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S&P: US Healthcare Costs Up 6%, But Growth Slowing

John Commins, for HealthLeaders Media, January 21, 2011

The average per capita cost of healthcare services covered by commercial health plans and Medicare programs rose 6.27% in the 12 months ending in November 2010, but the rate of growth continues to decelerate, Standard & Poor's said Thursday.

The S&P Healthcare Economic Indices monthly estimate for November showed that medical inflation slowed 0.41% when compared with the 6.68% growth reported for the 12-month period ending in October 2010 – a deceleration trend that's been in place since May, said David M. Blitzer, chairman of the Index Committee at Standard & Poor's. "We are continuing to see a downward trend in the annual growth rates across all indices," Blitzer said. 

Healthcare cost increases continue well above the rate of inflation in the larger economy, which grew 1.1% for the 12-month period ending in November as measured by the Consumer Price Index. Most of that growth was fueled by energy costs, the Bureau of Labor Statistics reports.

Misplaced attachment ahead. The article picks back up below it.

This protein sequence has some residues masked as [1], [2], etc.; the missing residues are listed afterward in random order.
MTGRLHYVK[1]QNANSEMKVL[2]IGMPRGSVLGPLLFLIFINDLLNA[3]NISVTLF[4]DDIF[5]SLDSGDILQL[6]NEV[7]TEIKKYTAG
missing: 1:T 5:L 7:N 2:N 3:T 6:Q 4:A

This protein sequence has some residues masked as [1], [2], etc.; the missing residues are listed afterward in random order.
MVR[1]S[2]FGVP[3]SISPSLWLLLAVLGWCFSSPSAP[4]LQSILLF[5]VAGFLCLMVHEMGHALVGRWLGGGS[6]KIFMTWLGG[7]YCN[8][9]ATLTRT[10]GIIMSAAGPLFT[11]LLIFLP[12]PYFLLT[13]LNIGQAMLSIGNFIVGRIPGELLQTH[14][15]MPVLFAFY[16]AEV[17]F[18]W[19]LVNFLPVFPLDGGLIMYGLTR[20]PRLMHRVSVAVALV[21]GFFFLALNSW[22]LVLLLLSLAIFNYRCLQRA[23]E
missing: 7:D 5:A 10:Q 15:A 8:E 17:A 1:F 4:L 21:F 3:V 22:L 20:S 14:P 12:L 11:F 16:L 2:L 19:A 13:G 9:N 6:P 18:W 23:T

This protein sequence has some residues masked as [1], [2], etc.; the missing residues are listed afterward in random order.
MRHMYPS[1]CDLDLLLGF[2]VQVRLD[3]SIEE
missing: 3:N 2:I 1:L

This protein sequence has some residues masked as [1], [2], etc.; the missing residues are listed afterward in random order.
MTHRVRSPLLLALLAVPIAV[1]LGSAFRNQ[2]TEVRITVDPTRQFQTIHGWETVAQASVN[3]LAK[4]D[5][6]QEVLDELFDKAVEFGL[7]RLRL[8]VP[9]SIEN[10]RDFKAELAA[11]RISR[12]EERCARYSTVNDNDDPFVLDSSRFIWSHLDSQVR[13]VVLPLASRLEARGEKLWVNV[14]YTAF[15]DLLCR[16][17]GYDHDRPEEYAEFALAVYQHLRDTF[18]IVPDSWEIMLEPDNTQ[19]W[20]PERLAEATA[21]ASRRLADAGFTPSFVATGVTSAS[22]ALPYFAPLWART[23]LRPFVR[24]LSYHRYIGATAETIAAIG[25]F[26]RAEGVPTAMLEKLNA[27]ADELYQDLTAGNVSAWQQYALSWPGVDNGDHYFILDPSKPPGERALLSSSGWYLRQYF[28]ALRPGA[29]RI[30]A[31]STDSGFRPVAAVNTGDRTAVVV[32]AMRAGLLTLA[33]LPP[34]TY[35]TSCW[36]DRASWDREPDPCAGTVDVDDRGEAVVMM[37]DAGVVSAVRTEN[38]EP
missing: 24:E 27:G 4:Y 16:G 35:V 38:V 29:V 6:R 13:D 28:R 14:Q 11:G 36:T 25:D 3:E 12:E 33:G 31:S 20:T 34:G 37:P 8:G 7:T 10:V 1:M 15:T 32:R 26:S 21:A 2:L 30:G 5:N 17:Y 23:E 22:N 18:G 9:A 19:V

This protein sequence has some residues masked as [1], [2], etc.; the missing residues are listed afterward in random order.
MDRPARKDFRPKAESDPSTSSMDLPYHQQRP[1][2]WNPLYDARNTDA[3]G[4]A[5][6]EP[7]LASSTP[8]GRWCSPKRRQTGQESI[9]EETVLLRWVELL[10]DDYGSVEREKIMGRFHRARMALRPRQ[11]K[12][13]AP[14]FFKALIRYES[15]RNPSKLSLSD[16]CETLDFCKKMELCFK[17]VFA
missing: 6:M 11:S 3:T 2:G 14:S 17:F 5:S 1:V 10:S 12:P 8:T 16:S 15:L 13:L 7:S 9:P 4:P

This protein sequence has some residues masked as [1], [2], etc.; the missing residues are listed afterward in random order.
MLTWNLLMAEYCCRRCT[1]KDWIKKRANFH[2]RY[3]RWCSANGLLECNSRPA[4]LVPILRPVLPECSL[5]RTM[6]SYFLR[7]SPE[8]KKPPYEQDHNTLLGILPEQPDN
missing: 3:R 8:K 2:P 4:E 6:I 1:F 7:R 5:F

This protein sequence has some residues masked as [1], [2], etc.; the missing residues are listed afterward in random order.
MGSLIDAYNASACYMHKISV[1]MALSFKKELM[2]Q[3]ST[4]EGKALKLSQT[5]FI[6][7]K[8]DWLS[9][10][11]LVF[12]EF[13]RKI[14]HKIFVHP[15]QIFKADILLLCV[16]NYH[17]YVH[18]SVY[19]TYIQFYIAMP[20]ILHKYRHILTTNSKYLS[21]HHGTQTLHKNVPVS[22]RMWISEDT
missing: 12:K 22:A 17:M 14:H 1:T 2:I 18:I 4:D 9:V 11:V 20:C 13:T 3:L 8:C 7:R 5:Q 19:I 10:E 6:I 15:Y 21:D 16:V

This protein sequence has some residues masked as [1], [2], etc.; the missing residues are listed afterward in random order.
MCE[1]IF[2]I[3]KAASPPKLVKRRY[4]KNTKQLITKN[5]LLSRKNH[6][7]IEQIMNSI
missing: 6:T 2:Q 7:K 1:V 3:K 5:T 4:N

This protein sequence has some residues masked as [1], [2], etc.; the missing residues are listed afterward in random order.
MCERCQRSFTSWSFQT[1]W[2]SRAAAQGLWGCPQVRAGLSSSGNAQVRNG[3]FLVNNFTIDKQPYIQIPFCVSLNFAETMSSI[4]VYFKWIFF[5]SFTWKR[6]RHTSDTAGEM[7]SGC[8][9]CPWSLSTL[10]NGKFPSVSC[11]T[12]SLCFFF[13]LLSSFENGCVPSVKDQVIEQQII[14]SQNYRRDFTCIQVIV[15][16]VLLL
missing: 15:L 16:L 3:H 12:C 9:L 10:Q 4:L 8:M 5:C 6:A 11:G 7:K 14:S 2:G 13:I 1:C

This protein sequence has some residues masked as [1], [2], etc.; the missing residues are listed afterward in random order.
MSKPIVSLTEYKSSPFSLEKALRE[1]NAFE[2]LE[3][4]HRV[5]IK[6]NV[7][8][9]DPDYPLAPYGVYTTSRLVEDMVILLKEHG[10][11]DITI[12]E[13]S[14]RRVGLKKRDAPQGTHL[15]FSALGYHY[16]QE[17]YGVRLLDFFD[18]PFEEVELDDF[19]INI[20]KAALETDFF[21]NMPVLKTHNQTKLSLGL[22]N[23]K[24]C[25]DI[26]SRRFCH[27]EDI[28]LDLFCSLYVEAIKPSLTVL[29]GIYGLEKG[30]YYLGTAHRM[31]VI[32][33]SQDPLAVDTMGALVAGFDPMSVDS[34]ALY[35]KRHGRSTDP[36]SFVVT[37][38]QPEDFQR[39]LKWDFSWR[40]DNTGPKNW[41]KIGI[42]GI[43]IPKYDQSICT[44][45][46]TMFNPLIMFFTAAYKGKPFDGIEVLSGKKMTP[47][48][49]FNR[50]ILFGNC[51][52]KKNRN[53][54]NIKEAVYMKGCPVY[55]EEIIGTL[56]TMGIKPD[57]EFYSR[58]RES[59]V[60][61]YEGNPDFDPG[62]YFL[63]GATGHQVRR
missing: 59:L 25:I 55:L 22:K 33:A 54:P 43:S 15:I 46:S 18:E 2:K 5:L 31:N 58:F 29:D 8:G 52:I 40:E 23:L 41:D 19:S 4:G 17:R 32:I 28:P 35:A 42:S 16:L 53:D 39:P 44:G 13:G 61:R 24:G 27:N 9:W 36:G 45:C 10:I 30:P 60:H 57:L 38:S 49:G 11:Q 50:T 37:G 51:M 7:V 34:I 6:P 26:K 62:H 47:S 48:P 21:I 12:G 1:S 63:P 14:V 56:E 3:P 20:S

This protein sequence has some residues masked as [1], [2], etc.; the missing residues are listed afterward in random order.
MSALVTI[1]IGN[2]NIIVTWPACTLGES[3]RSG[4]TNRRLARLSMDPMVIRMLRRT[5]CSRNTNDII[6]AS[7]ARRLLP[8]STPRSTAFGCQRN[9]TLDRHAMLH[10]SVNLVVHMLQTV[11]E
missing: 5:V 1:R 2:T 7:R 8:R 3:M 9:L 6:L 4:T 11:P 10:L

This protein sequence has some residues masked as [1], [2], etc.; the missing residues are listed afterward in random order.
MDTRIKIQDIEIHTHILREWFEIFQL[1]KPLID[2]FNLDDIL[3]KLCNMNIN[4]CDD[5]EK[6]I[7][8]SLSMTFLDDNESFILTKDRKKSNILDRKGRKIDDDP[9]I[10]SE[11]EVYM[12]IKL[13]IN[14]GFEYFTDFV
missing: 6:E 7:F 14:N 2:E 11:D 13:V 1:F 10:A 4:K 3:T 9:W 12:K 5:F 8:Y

Blitzer speculated that some of the reduced rate of growth in healthcare costs may be attributed to the recession and the slow recovery. "People are being tight with their money and that includes spending on healthcare," he said. "Some healthcare is discretionary, some is not. Some is sort of adjustable in that you may be able to resolve the problem cheaper but not as effectively."

Although the growth in the rate of healthcare costs has slowed since May, Blitzer said that's not necessarily a permanent trend.

"It's encouraging but I don't think it's earth shattering. We see movements every month and the 12 month changes go up and down," he said. "There is nothing in this report that says that healthcare costs are only going to go up with the rate of inflation. Healthcare continues to account for more and more of the economy. It'd be nice if we could stabilize that and spend the money for other things."

 

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